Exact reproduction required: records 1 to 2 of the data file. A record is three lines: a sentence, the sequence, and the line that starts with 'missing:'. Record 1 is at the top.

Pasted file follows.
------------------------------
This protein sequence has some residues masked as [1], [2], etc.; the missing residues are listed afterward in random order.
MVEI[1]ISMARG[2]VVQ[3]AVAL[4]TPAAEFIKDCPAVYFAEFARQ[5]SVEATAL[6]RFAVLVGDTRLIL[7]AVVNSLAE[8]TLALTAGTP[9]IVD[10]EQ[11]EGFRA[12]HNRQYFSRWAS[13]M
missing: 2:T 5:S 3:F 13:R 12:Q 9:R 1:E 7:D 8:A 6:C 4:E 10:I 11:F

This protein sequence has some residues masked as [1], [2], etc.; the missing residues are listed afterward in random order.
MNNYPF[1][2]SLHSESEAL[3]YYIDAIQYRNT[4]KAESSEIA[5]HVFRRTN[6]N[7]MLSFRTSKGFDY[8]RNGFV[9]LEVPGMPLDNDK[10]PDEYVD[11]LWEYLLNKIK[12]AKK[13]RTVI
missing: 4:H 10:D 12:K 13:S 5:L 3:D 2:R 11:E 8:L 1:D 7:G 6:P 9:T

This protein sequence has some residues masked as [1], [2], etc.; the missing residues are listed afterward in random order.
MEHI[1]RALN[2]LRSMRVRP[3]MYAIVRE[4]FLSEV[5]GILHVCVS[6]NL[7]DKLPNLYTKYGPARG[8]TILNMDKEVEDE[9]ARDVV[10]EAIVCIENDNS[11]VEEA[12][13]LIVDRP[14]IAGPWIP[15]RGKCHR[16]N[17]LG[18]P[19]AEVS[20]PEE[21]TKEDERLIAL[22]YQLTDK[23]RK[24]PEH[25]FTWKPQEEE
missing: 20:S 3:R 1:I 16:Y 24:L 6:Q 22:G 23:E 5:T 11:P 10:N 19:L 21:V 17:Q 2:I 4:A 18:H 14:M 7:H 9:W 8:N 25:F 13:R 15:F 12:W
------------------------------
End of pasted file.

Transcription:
This protein sequence has some residues masked as [1], [2], etc.; the missing residues are listed afterward in random order.
MVEI[1]ISMARG[2]VVQ[3]AVAL[4]TPAAEFIKDCPAVYFAEFARQ[5]SVEATAL[6]RFAVLVGDTRLIL[7]AVVNSLAE[8]TLALTAGTP[9]IVD[10]EQ[11]EGFRA[12]HNRQYFSRWAS[13]M
missing: 2:T 5:S 3:F 13:R 12:Q 9:R 1:E 7:D 8:A 6:C 4:E 10:I 11:F

This protein sequence has some residues masked as [1], [2], etc.; the missing residues are listed afterward in random order.
MNNYPF[1][2]SLHSESEAL[3]YYIDAIQYRNT[4]KAESSEIA[5]HVFRRTN[6]N[7]MLSFRTSKGFDY[8]RNGFV[9]LEVPGMPLDNDK[10]PDEYVD[11]LWEYLLNKIK[12]AKK[13]RTVI
missing: 4:H 10:D 12:K 13:S 5:L 3:D 2:R 11:E 8:L 1:D 7:G 6:P 9:T